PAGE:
How to Best Communicate With Your Remote Workers

remote work communication
Topic(s): burnout, job performance, wellness
Publication: Journal of Applied Psychology (2021)
Article: Remote Worker Communication During COVID-19: The Role of Quantity, Quality, and Supervisor Expectation-Setting
Authors: K.M. Shockley, T.D. Allen, H. Dodd, A.M. Waiwood
Reviewed by: David Facteau

The drastic shift to remote work on account of the COVID-19 pandemic has forced employees and managers to adapt their communication strategies. New research (Shockley et al., 2021) examines how communication quality, communication frequency, and communication expectations affect both employee performance and wellbeing. 


The researchers surveyed 471 US employees who transitioned from primarily in-person work to 100% remote work at the onset of the COVID-19 pandemic. Participants completed daily surveys over the course of 4 weeks. 

Results showed that more frequent communication was associated with higher levels of employee performance. In fact, this relationship became exponentially stronger as the frequency of communication increased. Results also showed that increased communication frequency was related to employee burnout. However, the overall strength of these relationships was somewhat weak.

The researchers also considered daily communication quality, or the extent to which employees receive key information needed to do their job. They found that communication quality related to higher employee performance and lower levels of burnout. Importantly, the relationship between communication quality and performance was stronger than the above mentioned relationship between communication frequency and performance.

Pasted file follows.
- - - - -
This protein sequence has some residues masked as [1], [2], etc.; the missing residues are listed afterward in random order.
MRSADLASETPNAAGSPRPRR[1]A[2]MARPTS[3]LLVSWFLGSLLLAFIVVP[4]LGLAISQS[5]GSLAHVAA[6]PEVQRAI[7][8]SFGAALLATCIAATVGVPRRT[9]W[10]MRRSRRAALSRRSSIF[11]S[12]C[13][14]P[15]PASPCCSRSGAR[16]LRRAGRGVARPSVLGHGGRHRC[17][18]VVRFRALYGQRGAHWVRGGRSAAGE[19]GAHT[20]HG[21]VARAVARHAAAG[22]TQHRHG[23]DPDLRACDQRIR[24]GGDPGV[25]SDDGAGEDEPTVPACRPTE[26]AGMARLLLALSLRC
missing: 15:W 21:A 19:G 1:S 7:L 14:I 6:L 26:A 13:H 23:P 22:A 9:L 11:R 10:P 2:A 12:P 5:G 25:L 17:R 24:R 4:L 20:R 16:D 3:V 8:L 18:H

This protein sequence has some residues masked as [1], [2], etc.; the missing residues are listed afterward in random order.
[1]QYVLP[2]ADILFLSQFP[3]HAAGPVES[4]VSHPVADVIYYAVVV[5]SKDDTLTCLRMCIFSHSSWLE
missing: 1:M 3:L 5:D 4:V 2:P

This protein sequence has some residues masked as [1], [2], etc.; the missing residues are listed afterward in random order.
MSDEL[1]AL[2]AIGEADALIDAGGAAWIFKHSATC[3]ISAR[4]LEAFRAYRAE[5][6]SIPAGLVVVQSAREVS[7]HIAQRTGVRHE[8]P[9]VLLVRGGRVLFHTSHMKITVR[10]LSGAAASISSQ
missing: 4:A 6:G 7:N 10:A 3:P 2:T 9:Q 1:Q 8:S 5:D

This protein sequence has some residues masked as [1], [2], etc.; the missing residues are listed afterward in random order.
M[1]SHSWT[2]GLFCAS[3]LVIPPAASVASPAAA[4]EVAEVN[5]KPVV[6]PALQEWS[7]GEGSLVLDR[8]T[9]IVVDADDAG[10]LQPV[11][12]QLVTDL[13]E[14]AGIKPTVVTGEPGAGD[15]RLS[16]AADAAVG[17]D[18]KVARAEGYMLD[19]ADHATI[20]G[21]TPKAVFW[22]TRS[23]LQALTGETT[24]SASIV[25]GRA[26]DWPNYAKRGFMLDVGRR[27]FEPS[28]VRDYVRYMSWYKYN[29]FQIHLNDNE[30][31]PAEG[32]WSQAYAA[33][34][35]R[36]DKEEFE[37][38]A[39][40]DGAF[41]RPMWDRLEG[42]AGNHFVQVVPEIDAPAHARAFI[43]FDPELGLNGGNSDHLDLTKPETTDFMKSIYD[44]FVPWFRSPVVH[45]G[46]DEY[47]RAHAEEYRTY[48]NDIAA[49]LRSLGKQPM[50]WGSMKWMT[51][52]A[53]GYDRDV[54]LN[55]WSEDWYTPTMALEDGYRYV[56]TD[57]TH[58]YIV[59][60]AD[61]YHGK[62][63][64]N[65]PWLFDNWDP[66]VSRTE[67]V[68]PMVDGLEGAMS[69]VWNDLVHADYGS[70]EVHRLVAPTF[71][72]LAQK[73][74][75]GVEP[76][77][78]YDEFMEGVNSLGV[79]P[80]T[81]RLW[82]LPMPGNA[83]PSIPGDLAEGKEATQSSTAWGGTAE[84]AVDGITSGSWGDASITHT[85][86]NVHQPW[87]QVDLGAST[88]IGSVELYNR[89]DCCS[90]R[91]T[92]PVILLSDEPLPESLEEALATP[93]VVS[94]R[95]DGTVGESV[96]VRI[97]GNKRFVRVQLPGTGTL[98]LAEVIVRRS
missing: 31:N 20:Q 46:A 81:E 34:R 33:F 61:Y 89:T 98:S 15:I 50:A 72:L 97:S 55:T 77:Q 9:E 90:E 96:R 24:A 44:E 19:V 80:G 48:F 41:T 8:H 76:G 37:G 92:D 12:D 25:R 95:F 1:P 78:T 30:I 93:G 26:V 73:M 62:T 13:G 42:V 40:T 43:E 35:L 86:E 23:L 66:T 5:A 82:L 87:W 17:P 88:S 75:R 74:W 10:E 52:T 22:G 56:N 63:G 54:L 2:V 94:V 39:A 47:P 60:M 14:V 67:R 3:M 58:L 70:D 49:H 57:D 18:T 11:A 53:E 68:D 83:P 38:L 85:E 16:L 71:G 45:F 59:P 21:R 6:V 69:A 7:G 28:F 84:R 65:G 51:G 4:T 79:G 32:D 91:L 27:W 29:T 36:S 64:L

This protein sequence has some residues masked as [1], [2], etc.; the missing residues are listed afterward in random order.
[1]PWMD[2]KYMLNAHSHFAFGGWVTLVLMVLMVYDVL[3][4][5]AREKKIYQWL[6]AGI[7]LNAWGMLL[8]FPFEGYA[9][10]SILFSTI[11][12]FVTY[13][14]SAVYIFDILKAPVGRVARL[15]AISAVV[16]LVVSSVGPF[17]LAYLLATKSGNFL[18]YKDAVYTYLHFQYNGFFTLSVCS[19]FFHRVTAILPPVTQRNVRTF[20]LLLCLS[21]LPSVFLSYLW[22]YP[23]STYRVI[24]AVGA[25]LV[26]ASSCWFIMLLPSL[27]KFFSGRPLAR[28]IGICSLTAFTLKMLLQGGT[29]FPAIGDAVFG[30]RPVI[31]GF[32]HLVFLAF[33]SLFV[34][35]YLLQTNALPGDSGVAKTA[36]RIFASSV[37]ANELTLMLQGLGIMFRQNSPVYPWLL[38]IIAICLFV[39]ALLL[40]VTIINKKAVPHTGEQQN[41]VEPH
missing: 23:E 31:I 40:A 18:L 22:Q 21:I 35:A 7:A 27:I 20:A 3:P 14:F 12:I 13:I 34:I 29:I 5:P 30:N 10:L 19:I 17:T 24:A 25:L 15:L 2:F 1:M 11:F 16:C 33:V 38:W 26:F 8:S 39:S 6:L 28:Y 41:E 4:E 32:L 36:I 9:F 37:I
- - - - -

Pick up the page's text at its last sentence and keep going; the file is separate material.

Finally, results indicated that when supervisors set clear communication expectations, it was associated with higher employee performance and lower levels of employee burnout. 


The results of this study can inform multiple managerial practices. First, managers should be aware that high quality communication can have benefits for both individual performance and wellbeing. On the other hand, high frequency communication has a weaker relationship with employee performance and could even lead to employee burnout. Managers should work to implement procedures that facilitate the efficient transfer of key information to employees rather than focusing on the frequency with which employees and managers communicate. 

Finally, setting communication expectations was beneficial for both performance and wellbeing. The researchers suggest that managers should hold discussions with employees about how communication strategies can meet the individual needs of the employee and the supervisor. 


Shockley, K. M., Allen, T. D., Dodd, H., & Waiwood, A. M. (2021). Remote worker communication during COVID-19: The role of quantity, quality, and supervisor expectation-setting. Journal of Applied Psychology, 106(10), 1466–1482.